EA spells out changes in contam land rules

Changes in regulations covering the disposal of contaminated soil have been mapped out by the Environment Agency for those working in the land remediation sector.

The agency has published a fact sheet outlining imminent changes to the legal responsibilities of companies involved in the clean-up of brownfield sites.

Liz Parkes, head of waste at the Environment Agency, said: “Currently contaminated soils that are hazardous need to be treated before sent to landfill.

“However from October 30, 2007, new rules mean all contaminated soils, whether hazardous or non-hazardous, must be treated before they are landfilled.

“For businesses who produce or manage contaminated soils this means you will have to review how you manage your waste.

“If your waste does go to landfill, check to see if it is already being treated. If it isn’t you will need to treat it or ensure that your waste management company does this for you.”

Contaminated soils are legally considered hazardous or non-hazardous, depending on the type and level of contamination.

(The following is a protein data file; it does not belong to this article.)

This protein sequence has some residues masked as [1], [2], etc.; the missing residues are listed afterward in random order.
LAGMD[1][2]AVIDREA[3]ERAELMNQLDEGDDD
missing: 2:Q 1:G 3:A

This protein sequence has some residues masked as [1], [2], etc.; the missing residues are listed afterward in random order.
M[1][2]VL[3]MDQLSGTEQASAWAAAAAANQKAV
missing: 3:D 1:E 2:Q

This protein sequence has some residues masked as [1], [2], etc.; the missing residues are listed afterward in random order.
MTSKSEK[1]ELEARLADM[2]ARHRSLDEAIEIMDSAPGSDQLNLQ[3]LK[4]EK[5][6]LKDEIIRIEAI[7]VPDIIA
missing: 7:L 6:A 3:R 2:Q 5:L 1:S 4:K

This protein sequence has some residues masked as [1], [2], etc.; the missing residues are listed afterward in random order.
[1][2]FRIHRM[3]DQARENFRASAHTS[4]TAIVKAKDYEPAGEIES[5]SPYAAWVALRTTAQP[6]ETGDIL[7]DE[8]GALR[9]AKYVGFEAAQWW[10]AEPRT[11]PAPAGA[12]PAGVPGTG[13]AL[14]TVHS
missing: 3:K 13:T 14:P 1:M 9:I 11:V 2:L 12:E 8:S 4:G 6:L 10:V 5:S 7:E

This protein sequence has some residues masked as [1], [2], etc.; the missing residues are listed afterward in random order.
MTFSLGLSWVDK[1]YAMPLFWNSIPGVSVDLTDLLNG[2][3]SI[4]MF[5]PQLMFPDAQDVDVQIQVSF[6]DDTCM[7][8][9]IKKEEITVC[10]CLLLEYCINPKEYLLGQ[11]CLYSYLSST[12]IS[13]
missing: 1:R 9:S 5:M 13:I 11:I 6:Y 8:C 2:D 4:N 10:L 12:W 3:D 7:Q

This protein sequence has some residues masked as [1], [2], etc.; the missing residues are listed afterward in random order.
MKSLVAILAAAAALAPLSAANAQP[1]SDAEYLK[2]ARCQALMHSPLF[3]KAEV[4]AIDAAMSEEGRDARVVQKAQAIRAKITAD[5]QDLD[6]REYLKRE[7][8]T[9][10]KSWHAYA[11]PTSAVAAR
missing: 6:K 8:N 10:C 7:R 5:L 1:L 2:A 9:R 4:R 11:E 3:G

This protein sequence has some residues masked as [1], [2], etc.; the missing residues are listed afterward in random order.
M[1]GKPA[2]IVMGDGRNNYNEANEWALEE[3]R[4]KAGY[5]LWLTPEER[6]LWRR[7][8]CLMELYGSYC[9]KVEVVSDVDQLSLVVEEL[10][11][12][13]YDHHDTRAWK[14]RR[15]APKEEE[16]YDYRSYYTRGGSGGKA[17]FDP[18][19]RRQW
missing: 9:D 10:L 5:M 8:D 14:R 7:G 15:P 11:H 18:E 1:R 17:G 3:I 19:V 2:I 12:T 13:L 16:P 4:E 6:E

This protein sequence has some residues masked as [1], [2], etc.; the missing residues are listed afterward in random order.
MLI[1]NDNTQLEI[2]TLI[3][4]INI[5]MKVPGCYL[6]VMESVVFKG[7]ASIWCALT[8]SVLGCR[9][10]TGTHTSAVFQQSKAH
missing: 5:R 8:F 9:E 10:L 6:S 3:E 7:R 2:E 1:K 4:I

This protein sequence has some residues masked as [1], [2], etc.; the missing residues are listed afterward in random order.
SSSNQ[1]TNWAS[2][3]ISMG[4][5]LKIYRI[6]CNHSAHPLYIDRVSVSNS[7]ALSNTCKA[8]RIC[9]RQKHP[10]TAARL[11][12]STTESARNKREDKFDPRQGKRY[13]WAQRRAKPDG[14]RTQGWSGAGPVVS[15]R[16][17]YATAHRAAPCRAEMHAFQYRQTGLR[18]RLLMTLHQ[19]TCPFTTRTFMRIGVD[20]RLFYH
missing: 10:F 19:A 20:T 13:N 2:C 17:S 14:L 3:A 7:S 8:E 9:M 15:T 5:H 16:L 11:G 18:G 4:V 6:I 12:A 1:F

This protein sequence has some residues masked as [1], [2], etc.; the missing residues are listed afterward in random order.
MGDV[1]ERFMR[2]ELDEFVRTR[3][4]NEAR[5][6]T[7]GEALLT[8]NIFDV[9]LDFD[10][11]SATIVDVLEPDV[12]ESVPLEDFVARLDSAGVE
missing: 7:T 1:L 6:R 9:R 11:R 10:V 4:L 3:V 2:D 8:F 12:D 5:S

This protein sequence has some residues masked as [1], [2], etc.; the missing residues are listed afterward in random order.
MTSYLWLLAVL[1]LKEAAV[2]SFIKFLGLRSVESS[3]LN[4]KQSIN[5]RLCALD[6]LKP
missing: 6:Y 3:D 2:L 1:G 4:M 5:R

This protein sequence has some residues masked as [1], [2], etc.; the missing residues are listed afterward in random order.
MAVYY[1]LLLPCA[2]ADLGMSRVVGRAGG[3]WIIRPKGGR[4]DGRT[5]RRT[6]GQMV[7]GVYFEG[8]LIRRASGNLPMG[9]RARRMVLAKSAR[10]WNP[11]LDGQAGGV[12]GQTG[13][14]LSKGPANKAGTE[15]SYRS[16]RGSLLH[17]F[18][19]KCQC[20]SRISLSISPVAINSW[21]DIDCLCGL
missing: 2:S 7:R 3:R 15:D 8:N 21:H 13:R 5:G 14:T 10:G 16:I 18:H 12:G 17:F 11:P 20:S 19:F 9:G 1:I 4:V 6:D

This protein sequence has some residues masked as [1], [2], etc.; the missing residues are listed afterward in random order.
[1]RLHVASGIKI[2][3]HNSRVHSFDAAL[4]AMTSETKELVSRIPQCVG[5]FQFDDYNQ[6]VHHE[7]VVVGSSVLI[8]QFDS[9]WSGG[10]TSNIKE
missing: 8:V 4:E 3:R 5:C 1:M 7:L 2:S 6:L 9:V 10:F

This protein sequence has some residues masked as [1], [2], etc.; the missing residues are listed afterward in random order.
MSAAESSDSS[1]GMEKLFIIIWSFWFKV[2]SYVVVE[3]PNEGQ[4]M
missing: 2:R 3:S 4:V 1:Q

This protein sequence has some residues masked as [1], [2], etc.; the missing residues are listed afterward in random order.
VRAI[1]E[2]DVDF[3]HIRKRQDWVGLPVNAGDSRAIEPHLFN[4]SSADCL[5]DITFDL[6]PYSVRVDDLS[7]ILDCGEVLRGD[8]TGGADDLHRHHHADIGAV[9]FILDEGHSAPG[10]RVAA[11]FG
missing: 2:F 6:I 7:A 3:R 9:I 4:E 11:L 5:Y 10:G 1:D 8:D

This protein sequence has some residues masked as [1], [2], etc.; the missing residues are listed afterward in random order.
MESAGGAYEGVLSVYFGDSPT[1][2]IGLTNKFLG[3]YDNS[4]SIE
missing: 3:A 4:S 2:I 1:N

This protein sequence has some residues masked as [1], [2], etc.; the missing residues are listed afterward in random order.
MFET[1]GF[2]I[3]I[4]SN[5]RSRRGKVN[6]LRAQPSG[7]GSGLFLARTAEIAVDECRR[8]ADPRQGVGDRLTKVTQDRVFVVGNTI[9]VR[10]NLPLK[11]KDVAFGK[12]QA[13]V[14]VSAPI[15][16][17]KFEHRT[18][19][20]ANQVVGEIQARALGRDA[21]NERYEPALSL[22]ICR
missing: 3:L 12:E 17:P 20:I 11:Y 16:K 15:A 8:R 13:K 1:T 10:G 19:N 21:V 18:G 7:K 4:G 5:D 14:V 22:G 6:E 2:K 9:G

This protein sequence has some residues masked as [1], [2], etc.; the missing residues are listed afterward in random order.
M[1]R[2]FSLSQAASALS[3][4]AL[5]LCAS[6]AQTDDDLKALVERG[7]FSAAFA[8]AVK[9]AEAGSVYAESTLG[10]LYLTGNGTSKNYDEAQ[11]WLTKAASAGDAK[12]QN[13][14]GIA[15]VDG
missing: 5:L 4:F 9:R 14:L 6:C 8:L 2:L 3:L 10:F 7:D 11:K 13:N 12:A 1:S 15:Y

Pre-treatment rules already apply hazardous contaminated soils so many landfill operators and land remediation companies are aware of the rules.

However, to help explain what needs to be done, the Environment Agency has been working with members of the waste industry to produce a fact sheet, detailing the changes.

“There are many easy ways for these businesses to treat waste and deliver real environmental improvements,” said Ms Parkes.

“Much of the waste we send to landfill is already treated, however for some wastes more effort is needed. Treatment can simply be separating the waste on site, and recycling one or more of the separated components.”

These changes are the part of the Landfill Directive, which will require all waste to be treated before it is disposed of at a landfill site from 30 October 2007. At the same time, liquid waste will be banned from any landfill.

The factsheet can be downloaded from the EA website.

David Gibbs

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